(IPBH 3000 / 3 credits / 45 class hours)
An interdisciplinary course conducted in English. Students gain exposure to essential social, historical, and political features of South Africa to provide a common frame of reference to engage with the program theme. Through lectures from academics at the University of KwaZulu-Natal, readings, and selected site visits, students critically examine topics related to health promotion and provision, including the pharmaceutical industry, traditional healing, rural health and social justice, and the role of the media in promoting, communicating, or influencing health issues in South Africa.

The Practice and Provision of Community Health in South Africa – syllabus
(IPBH 3005 / 3 credits / 45 class hours)
Through a combination of lectures, practicum experience, appropriate readings, and site visits in urban and rural locales, students examine the practice of prevention and promotion of healthcare, come to understand healthcare delivery in rural South Africa, and examine and assess specific health issues in South Africa and how they are being targeted or addressed.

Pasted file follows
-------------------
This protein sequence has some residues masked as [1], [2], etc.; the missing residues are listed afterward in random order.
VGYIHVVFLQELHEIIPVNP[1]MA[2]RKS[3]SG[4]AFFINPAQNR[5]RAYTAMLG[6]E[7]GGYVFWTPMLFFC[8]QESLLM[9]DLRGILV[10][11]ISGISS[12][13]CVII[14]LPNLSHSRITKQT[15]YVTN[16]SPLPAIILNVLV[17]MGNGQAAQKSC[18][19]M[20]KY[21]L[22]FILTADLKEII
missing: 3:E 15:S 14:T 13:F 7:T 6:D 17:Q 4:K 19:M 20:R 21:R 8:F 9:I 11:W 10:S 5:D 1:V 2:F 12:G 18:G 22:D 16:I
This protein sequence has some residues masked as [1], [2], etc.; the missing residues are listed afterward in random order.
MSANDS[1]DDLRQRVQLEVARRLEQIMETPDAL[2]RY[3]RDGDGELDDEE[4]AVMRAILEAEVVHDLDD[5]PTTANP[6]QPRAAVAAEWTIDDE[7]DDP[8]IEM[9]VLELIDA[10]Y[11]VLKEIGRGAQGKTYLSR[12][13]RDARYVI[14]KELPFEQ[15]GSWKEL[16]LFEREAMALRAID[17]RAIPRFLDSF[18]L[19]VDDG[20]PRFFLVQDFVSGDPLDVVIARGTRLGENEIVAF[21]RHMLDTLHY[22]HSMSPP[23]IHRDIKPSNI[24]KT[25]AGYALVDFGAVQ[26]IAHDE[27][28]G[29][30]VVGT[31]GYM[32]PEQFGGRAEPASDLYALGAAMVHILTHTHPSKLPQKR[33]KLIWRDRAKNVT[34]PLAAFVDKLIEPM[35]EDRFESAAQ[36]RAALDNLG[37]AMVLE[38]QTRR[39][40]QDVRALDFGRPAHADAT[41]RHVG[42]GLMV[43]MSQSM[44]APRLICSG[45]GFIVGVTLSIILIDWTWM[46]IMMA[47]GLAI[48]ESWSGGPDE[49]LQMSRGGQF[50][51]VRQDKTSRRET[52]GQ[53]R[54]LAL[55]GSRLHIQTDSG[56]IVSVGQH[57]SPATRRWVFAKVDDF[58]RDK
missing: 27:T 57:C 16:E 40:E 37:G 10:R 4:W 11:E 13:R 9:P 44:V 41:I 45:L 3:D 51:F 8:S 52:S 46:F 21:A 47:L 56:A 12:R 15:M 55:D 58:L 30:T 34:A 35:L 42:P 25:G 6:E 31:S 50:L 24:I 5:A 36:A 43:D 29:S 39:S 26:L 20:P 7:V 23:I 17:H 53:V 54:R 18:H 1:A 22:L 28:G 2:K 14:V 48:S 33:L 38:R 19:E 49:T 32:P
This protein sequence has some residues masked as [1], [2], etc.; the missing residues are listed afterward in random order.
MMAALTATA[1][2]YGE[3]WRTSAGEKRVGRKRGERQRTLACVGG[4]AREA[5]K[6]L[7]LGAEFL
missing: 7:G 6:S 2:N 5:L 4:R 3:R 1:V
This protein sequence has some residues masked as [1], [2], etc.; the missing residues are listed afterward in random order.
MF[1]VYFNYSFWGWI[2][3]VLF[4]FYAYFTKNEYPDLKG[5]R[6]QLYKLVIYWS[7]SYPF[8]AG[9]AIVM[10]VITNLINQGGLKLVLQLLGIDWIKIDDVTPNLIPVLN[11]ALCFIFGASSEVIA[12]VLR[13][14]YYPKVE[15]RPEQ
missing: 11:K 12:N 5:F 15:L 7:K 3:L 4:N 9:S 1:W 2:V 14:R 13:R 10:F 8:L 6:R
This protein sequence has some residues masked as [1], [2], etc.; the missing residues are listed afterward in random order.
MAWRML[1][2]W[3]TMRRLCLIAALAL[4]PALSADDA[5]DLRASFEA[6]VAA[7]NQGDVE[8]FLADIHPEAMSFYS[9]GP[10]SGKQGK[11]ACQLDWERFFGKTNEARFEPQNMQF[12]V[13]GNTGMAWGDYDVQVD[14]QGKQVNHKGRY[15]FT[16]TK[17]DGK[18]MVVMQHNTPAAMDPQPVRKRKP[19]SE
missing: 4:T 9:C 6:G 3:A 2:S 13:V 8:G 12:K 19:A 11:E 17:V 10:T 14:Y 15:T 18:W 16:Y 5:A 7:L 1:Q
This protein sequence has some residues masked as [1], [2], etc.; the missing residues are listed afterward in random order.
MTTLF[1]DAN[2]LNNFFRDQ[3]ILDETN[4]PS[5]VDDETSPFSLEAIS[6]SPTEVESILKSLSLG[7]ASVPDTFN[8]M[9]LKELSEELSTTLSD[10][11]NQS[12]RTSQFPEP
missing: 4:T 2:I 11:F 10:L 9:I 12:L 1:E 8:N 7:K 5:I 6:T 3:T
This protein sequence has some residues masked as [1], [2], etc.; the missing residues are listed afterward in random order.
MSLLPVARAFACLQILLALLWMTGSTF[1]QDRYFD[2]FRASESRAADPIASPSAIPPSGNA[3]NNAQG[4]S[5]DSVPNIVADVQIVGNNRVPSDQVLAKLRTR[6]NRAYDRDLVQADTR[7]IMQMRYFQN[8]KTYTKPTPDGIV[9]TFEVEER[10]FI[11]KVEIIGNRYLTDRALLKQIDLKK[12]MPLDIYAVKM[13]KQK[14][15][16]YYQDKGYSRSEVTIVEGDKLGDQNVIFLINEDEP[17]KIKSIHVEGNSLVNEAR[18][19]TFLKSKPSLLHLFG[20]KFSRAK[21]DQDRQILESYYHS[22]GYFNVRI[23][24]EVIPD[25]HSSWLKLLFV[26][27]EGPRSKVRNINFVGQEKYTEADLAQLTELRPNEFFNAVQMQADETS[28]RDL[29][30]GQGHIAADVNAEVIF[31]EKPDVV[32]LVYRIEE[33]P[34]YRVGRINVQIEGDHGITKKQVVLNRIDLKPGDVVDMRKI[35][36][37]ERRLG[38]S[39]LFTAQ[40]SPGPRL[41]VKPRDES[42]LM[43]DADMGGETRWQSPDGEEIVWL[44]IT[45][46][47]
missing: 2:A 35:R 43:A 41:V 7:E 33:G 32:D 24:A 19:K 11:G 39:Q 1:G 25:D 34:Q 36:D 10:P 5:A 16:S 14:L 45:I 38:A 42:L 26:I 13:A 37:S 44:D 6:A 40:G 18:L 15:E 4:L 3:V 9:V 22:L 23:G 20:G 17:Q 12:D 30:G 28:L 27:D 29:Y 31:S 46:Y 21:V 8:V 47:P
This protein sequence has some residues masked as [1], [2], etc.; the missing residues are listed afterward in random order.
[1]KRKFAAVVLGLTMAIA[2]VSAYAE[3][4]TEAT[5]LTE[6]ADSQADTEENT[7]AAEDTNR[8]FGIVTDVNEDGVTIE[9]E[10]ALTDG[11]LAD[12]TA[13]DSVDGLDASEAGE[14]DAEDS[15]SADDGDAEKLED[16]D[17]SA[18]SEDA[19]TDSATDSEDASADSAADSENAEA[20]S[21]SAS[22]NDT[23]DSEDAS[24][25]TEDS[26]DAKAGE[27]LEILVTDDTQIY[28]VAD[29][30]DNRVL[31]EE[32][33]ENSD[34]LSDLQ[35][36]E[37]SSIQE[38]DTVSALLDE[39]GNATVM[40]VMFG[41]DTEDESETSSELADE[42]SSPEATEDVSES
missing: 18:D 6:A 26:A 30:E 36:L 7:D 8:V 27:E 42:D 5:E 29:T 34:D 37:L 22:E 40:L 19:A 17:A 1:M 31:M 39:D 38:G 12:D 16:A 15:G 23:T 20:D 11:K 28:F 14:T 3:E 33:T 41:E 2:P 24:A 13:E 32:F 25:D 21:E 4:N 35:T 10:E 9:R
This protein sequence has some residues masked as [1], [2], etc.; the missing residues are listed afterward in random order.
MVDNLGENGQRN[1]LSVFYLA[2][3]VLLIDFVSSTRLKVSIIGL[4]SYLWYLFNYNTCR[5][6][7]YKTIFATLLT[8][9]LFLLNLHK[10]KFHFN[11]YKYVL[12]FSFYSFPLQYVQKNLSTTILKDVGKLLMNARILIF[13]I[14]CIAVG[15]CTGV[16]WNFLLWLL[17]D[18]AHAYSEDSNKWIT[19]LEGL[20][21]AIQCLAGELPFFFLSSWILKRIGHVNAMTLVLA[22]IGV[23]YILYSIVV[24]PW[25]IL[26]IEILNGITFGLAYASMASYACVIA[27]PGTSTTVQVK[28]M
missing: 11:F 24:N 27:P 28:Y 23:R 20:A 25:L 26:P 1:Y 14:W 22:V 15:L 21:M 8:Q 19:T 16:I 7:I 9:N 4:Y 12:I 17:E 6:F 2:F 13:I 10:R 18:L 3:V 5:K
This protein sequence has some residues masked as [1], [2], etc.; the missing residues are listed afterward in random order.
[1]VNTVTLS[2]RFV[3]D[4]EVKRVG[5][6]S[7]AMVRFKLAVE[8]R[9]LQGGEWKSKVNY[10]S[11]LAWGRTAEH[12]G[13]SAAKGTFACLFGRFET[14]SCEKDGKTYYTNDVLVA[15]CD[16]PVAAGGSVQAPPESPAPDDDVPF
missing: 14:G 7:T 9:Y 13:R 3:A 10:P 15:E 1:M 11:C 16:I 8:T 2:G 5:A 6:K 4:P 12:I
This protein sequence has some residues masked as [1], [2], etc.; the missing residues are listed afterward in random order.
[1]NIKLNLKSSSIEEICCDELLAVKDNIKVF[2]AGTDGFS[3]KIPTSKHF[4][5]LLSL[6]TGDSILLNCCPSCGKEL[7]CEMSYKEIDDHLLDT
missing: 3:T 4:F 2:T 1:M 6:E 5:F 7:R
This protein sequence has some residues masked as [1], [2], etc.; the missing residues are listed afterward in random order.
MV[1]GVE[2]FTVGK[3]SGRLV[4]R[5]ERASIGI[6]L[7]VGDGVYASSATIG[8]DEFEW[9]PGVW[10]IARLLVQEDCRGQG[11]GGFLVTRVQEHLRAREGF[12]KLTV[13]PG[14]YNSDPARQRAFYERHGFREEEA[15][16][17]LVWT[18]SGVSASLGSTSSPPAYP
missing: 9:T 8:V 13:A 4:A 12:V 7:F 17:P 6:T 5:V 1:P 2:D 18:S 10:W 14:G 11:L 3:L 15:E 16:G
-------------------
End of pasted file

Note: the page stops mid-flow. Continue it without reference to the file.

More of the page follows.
Intensive Language Study: isiZulu - syllabus
(ZULU 1000 / 3 credits / 45 class hours)
The emphasis is on beginning speaking and comprehension skills through classroom and field instruction. Practice with host family members during the homestays augments formal instruction.

Social and Community Health Research Methods - syllabus
(ANTH 3500 / 3 credits / 45 class hours)
A course in the concepts of learning across cultures and from field experience, providing students with core tools in public health research. Introduction to the Independent Study Project. Material includes cross-cultural adaptation and skills building; project selection and refinement; appropriate methodologies; field study ethics and the World Learning/SIT Human Subjects Review Policy; developing contacts and finding resources; developing skills in observation and interviewing; gathering, organizing, and communicating data; and maintaining a field journal.